According to the Washington Post sexting, a portmanteau word composed of "sex" and "texting", can be described as "sending sexually explicit photos by cell phone". In the modern days people referred to it as "phone sex". It became very popular in the early 2000s when teens started purchasing camera phones. It was originally used as a form of communication for couples that were in long distance relationships. "Talking dirty" and sending both nude and semi-nude photos were used to help your relationship last and add "spice". In 2012 the Canadian Living Sex Survey stated that 36% of people have sent sexy videos or photos to their partner, which is a 30% increase from the previous year. Although sexting is done by different age groups, most individuals are exposed to it during the early teens. Sexting attracts most teenagers because they are innocent and curious about sex and sexuality.
Sexting and Relationships 
Sexting is a result of advances in technology enabling new forms of social interaction. Messages with sexual content have been exchanged over all forms of historical media. Newer technology allows sending pictures, and videos, which are intrinsically more explicit and have greater impact, without the involvement of photo printing personnel, or the need of a photo processing dark room at home (just like when using an instant camera, but even easier and less expensive). Sexting as a phenomenon began primarily through the extensive use of text messaging by young people; in fact, young adults use the medium of the text message much more than any other new media to transmit messages of a sexual nature. Further, text messaging use is related to sexting behaviours; for example, those that send any type of text message were more likely to have received a sexually suggestive image on their cell phone, and those that have unlimited text messaging plans are also more likely to receive sexually suggestive texts.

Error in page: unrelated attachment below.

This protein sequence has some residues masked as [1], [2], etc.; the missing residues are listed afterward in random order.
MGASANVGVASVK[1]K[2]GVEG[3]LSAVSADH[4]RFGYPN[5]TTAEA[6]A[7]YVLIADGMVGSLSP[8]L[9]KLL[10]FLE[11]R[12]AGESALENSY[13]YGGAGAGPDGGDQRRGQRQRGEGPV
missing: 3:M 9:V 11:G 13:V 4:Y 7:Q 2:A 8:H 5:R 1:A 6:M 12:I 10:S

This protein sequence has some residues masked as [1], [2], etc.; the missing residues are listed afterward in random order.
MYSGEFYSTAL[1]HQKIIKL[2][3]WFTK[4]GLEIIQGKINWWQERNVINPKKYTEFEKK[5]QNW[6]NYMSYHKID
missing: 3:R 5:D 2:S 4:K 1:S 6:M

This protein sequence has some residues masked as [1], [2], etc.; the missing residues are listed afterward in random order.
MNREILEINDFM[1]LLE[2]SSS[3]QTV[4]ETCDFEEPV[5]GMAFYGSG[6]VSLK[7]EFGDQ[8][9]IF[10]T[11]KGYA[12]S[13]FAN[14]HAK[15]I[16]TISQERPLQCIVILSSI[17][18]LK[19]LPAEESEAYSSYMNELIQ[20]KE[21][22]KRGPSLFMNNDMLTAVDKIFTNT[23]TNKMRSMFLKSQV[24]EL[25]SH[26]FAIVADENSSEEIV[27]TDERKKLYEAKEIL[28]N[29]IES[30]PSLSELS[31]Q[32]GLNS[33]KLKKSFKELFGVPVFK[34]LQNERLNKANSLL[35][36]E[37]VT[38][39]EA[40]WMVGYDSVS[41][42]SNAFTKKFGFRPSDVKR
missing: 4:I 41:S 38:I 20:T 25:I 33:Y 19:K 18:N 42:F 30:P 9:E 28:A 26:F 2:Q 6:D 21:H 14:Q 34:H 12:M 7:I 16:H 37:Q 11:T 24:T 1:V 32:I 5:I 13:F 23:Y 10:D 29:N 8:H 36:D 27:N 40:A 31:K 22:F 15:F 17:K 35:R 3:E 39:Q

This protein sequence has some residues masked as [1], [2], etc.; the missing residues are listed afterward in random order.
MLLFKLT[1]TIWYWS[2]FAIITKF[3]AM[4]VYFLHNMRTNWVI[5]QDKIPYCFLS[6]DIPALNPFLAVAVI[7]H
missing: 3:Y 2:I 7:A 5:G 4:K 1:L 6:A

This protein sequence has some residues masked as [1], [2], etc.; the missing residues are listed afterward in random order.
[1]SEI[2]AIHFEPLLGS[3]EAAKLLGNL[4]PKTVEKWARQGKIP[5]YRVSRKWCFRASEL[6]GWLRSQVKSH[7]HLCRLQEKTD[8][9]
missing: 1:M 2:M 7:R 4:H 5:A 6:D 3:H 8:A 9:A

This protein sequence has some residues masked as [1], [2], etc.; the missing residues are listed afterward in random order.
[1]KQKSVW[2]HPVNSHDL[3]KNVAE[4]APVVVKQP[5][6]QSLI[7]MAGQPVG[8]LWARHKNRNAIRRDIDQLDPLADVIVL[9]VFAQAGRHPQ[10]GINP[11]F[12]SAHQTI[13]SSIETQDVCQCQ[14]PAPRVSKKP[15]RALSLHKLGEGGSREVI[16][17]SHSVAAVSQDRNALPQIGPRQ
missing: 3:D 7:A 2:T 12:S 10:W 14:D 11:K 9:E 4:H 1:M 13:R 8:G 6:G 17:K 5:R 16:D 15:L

Despite the negative connotations that often surround sexting, many couples choose to engage in it; 54% of a study sample had sent sexually explicit pictures or videos to their partners at least once, and 1/3 of their sample had engaged in such activities occasionally, showing that sexting is actually quite prevalent in today's modern society. In a 2013, it was found that sexting is often used to enhance the relationship and sexual satisfaction in a romantic partnership. Sexting thus can be considered a "behaviour that ties into sexuality and the subsequent level of relationship satisfaction experienced by both partners". Reportedly, hedonism played a role in motivating sexting, and the length of relationship was negatively correlated with sexting behaviours. The study had a small sample size, so more research needs to be done surrounding sexting and motivation, but it is clear that sexting is a phenomenon that is not constrained to simply unattached individuals looking for fun; it is used by those in intimate relationships to increase feelings of intimacy and closeness one's partner. For teens, sexting can also act as a prelude (or in lieu of) sexual activity, as an experimental phase for those who are yet to be sexually active, and for those who are hoping to start a relationship with someone. In a 2013 study conducted by Drouin et al., it was found that sexting is also associated with attachment styles, as those with attachment avoidance are more likely to engage in sexting behaviours (just as these individuals are also more likely to engage in casual sex). Thus, instead of increasing intimacy in these types of relationships, sexting may act as a buffer for physical intimacy.